by: Mike Petchenik Updated:ALPHARETTA, Ga. —
Lawyers for Alpharetta are again disputing allegations the city discriminated against a local mosque when it denied its expansion plans.
The Islamic Center of North Fulton is suing the city, claiming the city wrongly denied its 2010 proposal to tear down and rebuild a much larger
facility and that the denial was, in part, because of a supposed agreement the center made with neighbors never to expand beyond its current facility.
In January, U.S. District Judge Owen Forrester ruled he found no such agreement ever existed but still sided with the city, ruling the mosque didn't show the denial put a substantial burden on its members.
"Under the lower court's decision, in our opinion, no church would be able to expand," Doug Dillard, lead attorney for the Rucker Road center, told Channel 2's Mike Petchenik. "When other churches are allowed to have gymnasiums and to have large sanctuaries and to have large prayer areas, they're denying these people that opportunity."
In June, the Department of Justice filed a "friend of the court" brief, siding with the ICNF. DOJ attorneys wrote the lower court applied an "erroneous legal standard" when it granted Alpharetta's motion to dismiss the case.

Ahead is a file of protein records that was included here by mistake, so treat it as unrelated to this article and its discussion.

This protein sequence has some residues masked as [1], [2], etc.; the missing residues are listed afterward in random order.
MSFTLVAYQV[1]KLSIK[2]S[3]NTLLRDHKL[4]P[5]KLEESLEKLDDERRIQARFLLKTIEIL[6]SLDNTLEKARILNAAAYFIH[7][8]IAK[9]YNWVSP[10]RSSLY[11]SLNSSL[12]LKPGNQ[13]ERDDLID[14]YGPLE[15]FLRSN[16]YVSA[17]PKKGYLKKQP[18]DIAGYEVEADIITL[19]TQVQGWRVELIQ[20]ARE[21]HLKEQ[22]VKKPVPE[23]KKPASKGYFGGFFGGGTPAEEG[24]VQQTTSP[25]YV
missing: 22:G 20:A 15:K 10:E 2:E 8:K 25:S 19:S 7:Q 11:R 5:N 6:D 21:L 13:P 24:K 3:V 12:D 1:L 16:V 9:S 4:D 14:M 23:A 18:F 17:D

"The court should have asked instead whether the denial of the permit actually and substantially inhibits the center's religious exercise, rather than merely inconveniencing it," lawyers wrote.
ICNF officials contend the current facility is inadequate because it doesn't face Mecca and is in disrepair.
This week, Alpharetta responded to the Department of Justice and Anti-Defamation League, which also filed a brief supporting ICNF.
Alpharetta's city attorneys wrote that ICNF isn't
immune from zoning laws just because it's a religious institution.
"The burdens are either self-imposed, mere inconveniences or distractions if they are religious in nature," they wrote. "ICNF's
proposed expansion is simply out of scale in size, mass, and scale to the property and surrounding area."
Attorneys took direct issue with claims the city allowed other nearby churches to expand, thereby discriminating against ICNF.
"Alpharetta did not make any zoning changes with regard to either property, and therefore, could not have treated those churches more favorably than ICNF," wrote Alpharetta's attorneys.
Dillard argues the city did nothing to keep the other churches from expanding. He has until Sept. 6 to file a response and said he was hopeful the appeals court would hear oral arguments in the appeal.